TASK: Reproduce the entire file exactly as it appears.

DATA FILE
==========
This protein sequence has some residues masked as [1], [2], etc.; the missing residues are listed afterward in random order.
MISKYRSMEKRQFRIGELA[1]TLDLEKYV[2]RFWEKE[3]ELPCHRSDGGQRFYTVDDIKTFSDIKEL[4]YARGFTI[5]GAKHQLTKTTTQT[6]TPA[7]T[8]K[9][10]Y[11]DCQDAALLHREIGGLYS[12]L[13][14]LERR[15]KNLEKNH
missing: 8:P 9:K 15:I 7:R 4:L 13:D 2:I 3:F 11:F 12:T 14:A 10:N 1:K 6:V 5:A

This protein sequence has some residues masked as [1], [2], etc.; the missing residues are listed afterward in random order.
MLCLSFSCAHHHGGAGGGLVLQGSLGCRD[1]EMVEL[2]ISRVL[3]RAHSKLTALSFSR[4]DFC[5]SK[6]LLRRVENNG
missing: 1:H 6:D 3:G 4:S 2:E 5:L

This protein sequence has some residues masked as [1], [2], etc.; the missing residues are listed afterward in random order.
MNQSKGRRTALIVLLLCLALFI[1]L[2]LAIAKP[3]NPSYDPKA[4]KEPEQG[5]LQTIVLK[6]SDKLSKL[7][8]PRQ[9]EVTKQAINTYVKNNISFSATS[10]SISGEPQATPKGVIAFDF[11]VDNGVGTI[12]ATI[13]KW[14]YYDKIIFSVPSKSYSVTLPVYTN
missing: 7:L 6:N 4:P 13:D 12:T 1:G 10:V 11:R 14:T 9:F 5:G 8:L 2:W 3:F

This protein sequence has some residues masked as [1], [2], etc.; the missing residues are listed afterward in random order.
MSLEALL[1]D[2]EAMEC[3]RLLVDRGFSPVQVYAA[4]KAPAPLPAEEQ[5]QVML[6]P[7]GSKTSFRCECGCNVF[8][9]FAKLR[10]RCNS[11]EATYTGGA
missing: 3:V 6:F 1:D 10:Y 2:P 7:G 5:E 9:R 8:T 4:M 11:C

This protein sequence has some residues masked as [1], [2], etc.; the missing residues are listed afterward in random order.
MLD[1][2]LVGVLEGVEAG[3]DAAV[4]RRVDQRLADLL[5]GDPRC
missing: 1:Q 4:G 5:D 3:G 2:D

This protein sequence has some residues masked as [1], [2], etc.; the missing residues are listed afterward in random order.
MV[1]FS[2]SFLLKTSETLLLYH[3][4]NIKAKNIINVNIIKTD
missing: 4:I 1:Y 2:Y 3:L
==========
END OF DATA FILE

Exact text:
This protein sequence has some residues masked as [1], [2], etc.; the missing residues are listed afterward in random order.
MISKYRSMEKRQFRIGELA[1]TLDLEKYV[2]RFWEKE[3]ELPCHRSDGGQRFYTVDDIKTFSDIKEL[4]YARGFTI[5]GAKHQLTKTTTQT[6]TPA[7]T[8]K[9][10]Y[11]DCQDAALLHREIGGLYS[12]L[13][14]LERR[15]KNLEKNH
missing: 8:P 9:K 15:I 7:R 4:L 13:D 2:I 3:F 11:F 12:T 14:A 10:N 1:K 6:V 5:A

This protein sequence has some residues masked as [1], [2], etc.; the missing residues are listed afterward in random order.
MLCLSFSCAHHHGGAGGGLVLQGSLGCRD[1]EMVEL[2]ISRVL[3]RAHSKLTALSFSR[4]DFC[5]SK[6]LLRRVENNG
missing: 1:H 6:D 3:G 4:S 2:E 5:L

This protein sequence has some residues masked as [1], [2], etc.; the missing residues are listed afterward in random order.
MNQSKGRRTALIVLLLCLALFI[1]L[2]LAIAKP[3]NPSYDPKA[4]KEPEQG[5]LQTIVLK[6]SDKLSKL[7][8]PRQ[9]EVTKQAINTYVKNNISFSATS[10]SISGEPQATPKGVIAFDF[11]VDNGVGTI[12]ATI[13]KW[14]YYDKIIFSVPSKSYSVTLPVYTN
missing: 7:L 6:N 4:P 13:D 12:T 1:G 10:V 11:R 14:T 9:F 5:G 8:L 2:W 3:F

This protein sequence has some residues masked as [1], [2], etc.; the missing residues are listed afterward in random order.
MSLEALL[1]D[2]EAMEC[3]RLLVDRGFSPVQVYAA[4]KAPAPLPAEEQ[5]QVML[6]P[7]GSKTSFRCECGCNVF[8][9]FAKLR[10]RCNS[11]EATYTGGA
missing: 3:V 6:F 1:D 10:Y 2:P 7:G 5:E 9:R 8:T 4:M 11:C

This protein sequence has some residues masked as [1], [2], etc.; the missing residues are listed afterward in random order.
MLD[1][2]LVGVLEGVEAG[3]DAAV[4]RRVDQRLADLL[5]GDPRC
missing: 1:Q 4:G 5:D 3:G 2:D

This protein sequence has some residues masked as [1], [2], etc.; the missing residues are listed afterward in random order.
MV[1]FS[2]SFLLKTSETLLLYH[3][4]NIKAKNIINVNIIKTD
missing: 4:I 1:Y 2:Y 3:L